Diagenesis and clay mineral formation at Gale Crater, Mars.

Bridges JC, Schwenzer SP, Leveille R, Westall F, Wiens RC, Mangold N, Bristow T, Edwards P, Berger G - J Geophys Res Planets (2015)

(a) NavCam image of the John Klein outcrop (sol 197). S, sulfate veins; R, raised ridges. The 849 arrow points toward the John Klein drill holes. (b) MastCam image of sulfate veins and nodules 850 within the Sheepbed mudstone outcrop (sol 170). Scale bar of 10 cm. (c) McGrath diagenetic Mg-rich raised ridges within Sheepbed mudstone (sol 234) ChemCam Remote MicroImager. Scale bar of 4 mm.
© Copyright Policy - open-access
Related In: Results  -  Collection

License
Show All Figures
getmorefigures.php?uid=PMC4508961&req=5

fig01: (a) NavCam image of the John Klein outcrop (sol 197). S, sulfate veins; R, raised ridges. The 849 arrow points toward the John Klein drill holes. (b) MastCam image of sulfate veins and nodules 850 within the Sheepbed mudstone outcrop (sol 170). Scale bar of 10 cm. (c) McGrath diagenetic Mg-rich raised ridges within Sheepbed mudstone (sol 234) ChemCam Remote MicroImager. Scale bar of 4 mm.
Mentions: The 4.5 m thick Yellowknife Bay formation is subdivided into different members with the lowest one, Sheepbed, being an at least 1.5 m thick mudstone, but its lower contact is not visible; its upper contact to the overlying Gillespie member is sharp. The Sheepbed member is a mudstone of overall basaltic chemical composition with ∽15% smectite, ∽50% igneous minerals, and ∽35% X-ray amorphous material [Grotzinger et al., 2014[. The observed magnetite is considered to be of authigenic origin [Grotzinger et al., 2014[. The unit contains abundant nodules, hollow nodules, voids, raised ridges, and sulfate-filled cracks (Figure 1), all of which are associated with the late stages of the diagenesis [Grotzinger et al., 2014; McLennan et al., 2014[. Chemistry and Camera (ChemCam) analyses also showed that the raised ridges have a Mg-rich composition (1.2–1.7 times) relative to the surrounding mudstone [Leveille et al. 2014[. Key textural observations are that the raised ridges postdate the sedimentary layering and sulfate veins postdate the raised ridges. The notably pure Ca-sulfate composition of the late veins was initially established by ChemCam (Laser Induced Breakdown Spectroscopy) and was confirmed by Alpha Proton X-ray Spectrometer (APXS) [McLennan et al., 2014[. Both drilled samples—named John Klein and Cumberland—are within the Sheepbed member [Vaniman et al., 2014[.

Bottom Line: On the basis of the observed host rock and alteration minerals, we present results of equilibrium thermochemical modeling of the Sheepbed mudstones of Yellowknife Bay in order to constrain the formation conditions of its secondary mineral assemblage.The modeling shows that the mineral assemblage formed by the reaction of a CO2-poor and oxidizing, dilute aqueous solution (Gale Portage Water) in an open system with the Fe-rich basaltic-composition sedimentary rocks at 10-50°C and water/rock ratio (mass of rock reacted with the starting fluid) of 100-1000, pH of ∽7.5-12.We therefore deduce a dissolving composition of approximately 70% amorphous material, with 20% olivine, and 10% whole rock component.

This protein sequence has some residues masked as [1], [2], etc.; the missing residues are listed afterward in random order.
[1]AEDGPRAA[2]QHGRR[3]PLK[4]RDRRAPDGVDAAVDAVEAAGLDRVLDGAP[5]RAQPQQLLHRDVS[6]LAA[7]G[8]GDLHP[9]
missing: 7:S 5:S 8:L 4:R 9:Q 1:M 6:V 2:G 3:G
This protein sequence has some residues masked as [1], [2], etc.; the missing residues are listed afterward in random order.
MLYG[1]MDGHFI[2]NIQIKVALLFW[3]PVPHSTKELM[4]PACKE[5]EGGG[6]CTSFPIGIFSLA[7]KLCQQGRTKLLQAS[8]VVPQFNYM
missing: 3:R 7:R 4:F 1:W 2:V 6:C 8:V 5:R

View Article: PubMed Central - PubMed

Affiliation: Space Research Centre, Department of Physics and Astronomy, University of Leicester Leicester, UK.

ABSTRACT

The Mars Science Laboratory rover Curiosity found host rocks of basaltic composition and alteration assemblages containing clay minerals at Yellowknife Bay, Gale Crater. On the basis of the observed host rock and alteration minerals, we present results of equilibrium thermochemical modeling of the Sheepbed mudstones of Yellowknife Bay in order to constrain the formation conditions of its secondary mineral assemblage. Building on conclusions from sedimentary observations by the Mars Science Laboratory team, we assume diagenetic, in situ alteration. The modeling shows that the mineral assemblage formed by the reaction of a CO2-poor and oxidizing, dilute aqueous solution (Gale Portage Water) in an open system with the Fe-rich basaltic-composition sedimentary rocks at 10-50°C and water/rock ratio (mass of rock reacted with the starting fluid) of 100-1000, pH of ∽7.5-12. Model alteration assemblages predominantly contain phyllosilicates (Fe-smectite, chlorite), the bulk composition of a mixture of which is close to that of saponite inferred from Chemistry and Mineralogy data and to that of saponite observed in the nakhlite Martian meteorites and terrestrial analogues. To match the observed clay mineral chemistry, inhomogeneous dissolution dominated by the amorphous phase and olivine is required. We therefore deduce a dissolving composition of approximately 70% amorphous material, with 20% olivine, and 10% whole rock component.

No MeSH data available.


Related in: MedlinePlus